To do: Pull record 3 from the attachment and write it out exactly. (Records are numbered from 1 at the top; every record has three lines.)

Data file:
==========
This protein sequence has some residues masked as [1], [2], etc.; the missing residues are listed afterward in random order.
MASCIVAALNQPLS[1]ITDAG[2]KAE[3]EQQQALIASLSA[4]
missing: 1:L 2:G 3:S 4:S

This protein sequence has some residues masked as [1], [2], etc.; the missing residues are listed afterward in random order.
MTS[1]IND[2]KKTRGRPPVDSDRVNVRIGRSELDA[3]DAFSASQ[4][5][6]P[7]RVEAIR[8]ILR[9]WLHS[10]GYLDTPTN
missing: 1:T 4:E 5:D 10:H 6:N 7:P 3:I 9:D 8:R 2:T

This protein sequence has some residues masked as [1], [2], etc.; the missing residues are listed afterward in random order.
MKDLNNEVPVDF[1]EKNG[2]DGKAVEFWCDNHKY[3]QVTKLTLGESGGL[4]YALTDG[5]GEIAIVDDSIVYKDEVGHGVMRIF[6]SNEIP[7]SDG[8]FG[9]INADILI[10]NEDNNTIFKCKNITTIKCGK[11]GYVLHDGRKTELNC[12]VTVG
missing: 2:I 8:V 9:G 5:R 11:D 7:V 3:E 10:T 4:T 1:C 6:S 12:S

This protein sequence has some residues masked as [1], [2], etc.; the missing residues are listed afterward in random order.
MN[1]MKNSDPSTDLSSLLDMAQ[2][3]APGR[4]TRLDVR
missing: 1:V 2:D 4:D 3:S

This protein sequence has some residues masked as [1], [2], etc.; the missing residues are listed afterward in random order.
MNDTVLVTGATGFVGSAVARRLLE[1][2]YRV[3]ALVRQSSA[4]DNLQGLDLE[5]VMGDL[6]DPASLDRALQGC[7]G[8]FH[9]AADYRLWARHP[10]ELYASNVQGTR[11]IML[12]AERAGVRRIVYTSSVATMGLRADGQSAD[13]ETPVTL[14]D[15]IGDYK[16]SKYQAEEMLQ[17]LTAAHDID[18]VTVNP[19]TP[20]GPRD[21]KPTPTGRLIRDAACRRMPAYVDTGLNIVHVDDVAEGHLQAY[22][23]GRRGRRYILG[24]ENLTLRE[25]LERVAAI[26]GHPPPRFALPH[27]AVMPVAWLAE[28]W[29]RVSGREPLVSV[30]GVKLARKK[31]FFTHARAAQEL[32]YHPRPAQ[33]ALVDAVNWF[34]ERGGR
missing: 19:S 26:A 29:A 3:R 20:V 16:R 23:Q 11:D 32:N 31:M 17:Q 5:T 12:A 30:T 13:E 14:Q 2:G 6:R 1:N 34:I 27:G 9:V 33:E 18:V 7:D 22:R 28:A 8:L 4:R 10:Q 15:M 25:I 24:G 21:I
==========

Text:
This protein sequence has some residues masked as [1], [2], etc.; the missing residues are listed afterward in random order.
MKDLNNEVPVDF[1]EKNG[2]DGKAVEFWCDNHKY[3]QVTKLTLGESGGL[4]YALTDG[5]GEIAIVDDSIVYKDEVGHGVMRIF[6]SNEIP[7]SDG[8]FG[9]INADILI[10]NEDNNTIFKCKNITTIKCGK[11]GYVLHDGRKTELNC[12]VTVG
missing: 2:I 8:V 9:G 5:R 11:D 7:V 3:E 10:T 4:T 1:C 6:S 12:S